Peers were urged to “calm down” and allow the Government’s Rwanda deportation legislation to progress, as MPs voted to overturn amendments made by the Lords.

The Safety of Rwanda (Asylum and Immigration) Bill will not receive royal assent until both the House of Commons and House of Lords agree its final wording, a process known as parliamentary ping-pong.

MPs returned from the Easter recess on Monday to discuss six further changes made by peers, with the Government tabling motions to disagree with them – while also moving its own proposal in a bid to ease concerns over how the Bill operates in relation to modern slavery victims.

The Bill seeks to compel judges to regard the east African country as safe in a bid to clear the way to send asylum seekers who cross the Channel in small boats on a one-way flight to Rwanda.

The amendments overturned included an attempt by peers to ensure the Bill has “due regard” for domestic and international law and that Rwanda is only regarded as safe for as long as the provisions of the UK’s treaty with that country are in place.

Peers are expected to consider the Bill again on Tuesday and could make further changes which would prolong the parliamentary wrangling.

Speaking in the Commons, Conservative MP Sir Bill Cash (Stone) said: “The real question now is, let’s get this Bill done, let’s get the House of Lords to calm down a bit, let us also at the same time wait for what is inevitably going to be another claim and then see what the judgment of the Supreme Court is on the wording – providing it is clear and unambiguous – of this Bill.

“That is all I need to say, I may come back again however if there is another insistence by the Lords on these ridiculous amendments.”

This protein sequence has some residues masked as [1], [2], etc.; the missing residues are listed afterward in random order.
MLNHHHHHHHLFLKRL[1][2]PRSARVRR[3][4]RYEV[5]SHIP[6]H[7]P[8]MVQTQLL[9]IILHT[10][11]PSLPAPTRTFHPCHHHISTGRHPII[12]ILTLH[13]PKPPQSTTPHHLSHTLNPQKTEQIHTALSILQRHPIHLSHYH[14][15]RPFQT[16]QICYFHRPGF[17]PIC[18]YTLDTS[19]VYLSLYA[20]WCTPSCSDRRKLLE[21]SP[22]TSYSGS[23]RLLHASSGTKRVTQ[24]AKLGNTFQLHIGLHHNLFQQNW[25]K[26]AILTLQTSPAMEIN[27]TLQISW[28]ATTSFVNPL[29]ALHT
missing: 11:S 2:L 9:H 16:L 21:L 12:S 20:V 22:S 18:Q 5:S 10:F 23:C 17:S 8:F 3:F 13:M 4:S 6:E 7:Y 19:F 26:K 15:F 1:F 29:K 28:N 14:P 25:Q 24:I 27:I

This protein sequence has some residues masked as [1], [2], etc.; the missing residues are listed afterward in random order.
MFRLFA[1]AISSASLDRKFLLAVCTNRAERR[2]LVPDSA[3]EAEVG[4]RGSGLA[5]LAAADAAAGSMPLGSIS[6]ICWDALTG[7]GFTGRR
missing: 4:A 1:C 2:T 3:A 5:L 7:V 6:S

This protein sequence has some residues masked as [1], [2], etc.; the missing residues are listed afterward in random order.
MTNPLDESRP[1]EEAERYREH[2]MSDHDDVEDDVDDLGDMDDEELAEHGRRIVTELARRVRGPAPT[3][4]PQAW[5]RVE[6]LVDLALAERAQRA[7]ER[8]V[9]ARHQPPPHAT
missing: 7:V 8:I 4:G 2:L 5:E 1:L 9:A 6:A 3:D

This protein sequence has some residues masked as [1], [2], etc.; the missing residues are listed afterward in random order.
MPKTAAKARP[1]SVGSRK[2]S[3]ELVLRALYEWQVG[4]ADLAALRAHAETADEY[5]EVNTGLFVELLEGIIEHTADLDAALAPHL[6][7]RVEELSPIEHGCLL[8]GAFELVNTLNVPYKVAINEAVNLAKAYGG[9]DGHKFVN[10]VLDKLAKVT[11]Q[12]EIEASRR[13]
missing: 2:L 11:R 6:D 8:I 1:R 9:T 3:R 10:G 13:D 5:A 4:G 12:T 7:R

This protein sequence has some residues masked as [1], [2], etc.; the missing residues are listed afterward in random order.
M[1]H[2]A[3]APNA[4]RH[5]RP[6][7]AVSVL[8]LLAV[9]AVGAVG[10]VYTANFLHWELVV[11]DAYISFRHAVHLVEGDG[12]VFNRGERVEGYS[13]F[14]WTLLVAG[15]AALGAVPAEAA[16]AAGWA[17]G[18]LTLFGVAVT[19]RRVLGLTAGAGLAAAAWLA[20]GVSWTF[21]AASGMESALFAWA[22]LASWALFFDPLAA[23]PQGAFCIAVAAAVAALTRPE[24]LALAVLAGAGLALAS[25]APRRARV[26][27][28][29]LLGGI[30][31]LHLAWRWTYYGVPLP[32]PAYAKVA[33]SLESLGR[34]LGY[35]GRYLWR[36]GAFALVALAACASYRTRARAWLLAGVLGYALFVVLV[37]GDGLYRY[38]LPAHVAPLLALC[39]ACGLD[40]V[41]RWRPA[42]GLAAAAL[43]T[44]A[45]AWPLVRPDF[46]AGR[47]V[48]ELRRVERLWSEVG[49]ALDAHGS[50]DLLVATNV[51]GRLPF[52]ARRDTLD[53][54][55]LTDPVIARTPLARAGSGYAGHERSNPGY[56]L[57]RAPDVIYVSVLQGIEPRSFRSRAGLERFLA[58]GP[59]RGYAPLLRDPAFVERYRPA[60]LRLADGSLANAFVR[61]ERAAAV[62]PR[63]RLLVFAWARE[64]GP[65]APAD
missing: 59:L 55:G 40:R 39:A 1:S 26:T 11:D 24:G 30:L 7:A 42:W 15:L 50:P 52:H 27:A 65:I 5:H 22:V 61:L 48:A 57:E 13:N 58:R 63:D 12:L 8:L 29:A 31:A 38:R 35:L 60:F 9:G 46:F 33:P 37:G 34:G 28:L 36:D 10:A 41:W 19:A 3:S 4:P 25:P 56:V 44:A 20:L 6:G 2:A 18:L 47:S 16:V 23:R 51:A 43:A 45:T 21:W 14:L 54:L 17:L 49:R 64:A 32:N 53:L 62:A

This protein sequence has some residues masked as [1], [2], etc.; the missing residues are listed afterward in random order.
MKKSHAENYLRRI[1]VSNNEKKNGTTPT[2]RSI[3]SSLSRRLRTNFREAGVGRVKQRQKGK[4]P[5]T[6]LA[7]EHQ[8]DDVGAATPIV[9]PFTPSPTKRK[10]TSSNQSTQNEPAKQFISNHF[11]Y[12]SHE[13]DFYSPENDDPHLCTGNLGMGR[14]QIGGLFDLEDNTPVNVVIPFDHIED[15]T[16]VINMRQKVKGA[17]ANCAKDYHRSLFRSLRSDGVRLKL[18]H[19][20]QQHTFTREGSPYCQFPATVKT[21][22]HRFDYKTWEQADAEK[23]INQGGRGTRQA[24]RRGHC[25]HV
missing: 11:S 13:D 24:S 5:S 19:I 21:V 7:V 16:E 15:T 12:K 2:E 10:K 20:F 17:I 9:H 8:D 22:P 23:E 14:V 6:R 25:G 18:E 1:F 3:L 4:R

For Labour, shadow Home Office minister Stephen Kinnock said the Rwanda scheme is “doomed to fail”.

He said: “The boats have kept coming, the backlog has kept growing, and the people smugglers are still laughing all the way to the bank. Two years of headline-chasing gimmicks, two years of pursuing a policy that is fundamentally unworkable, unaffordable and unlawful. Two years of flogging this dead horse.

“I am an inveterate optimist, so I truly believe that one day the benches opposite will come to understand that hard graft and common sense are always more effective than the sugar rush of a tabloid front page.”

Cumulative arrivals of people crossing the English Channel in small boats
(PA Graphics)

Opening the debate, Home Office minister Michael Tomlinson said: “Here we are, back again, debating the same issues and amendments we have already rejected. We’re not quite at the point yet of completing each others’ sentences, but we are almost there.”

On amendment 10B, which sought to exempt agents, allies and employees of the UK overseas from being removed to Rwanda, he said: “This Government recognises the commitment and responsibility that comes with combat veterans, whether our own or those who showed courage by serving alongside us, we will not let them down.

“I want to reassure Parliament that once the United Kingdom’s special forces ARAP (Afghan relocations and assistance policy) review has concluded, the Government will consider and revisit how the Illegal Migration Act and removal under existing legislation will apply to those who are eligible as a result of the review, ensuring that these people receive the attention they deserve.”

MPs voted 312 to 253, majority 59, to reject Lords amendment 10B.

Sunday was the busiest day yet for Channel crossings so far this year after more than 500 migrants arrived in the UK in a single day.

The latest crossings took the provisional total for the year so far to 6,265 – 28% higher than this time last year (4,899) and 7% higher than the 5,828 recorded at this point in 2022.

PA news agency analysis of the figures suggests 75,629 migrants have made the journey since then home secretary Priti Patel signed what she called a “world-first” agreement in Rwanda’s capital Kigali on April 14 2022, with 43,328 taking place since Rishi Sunak became Prime Minister six months later.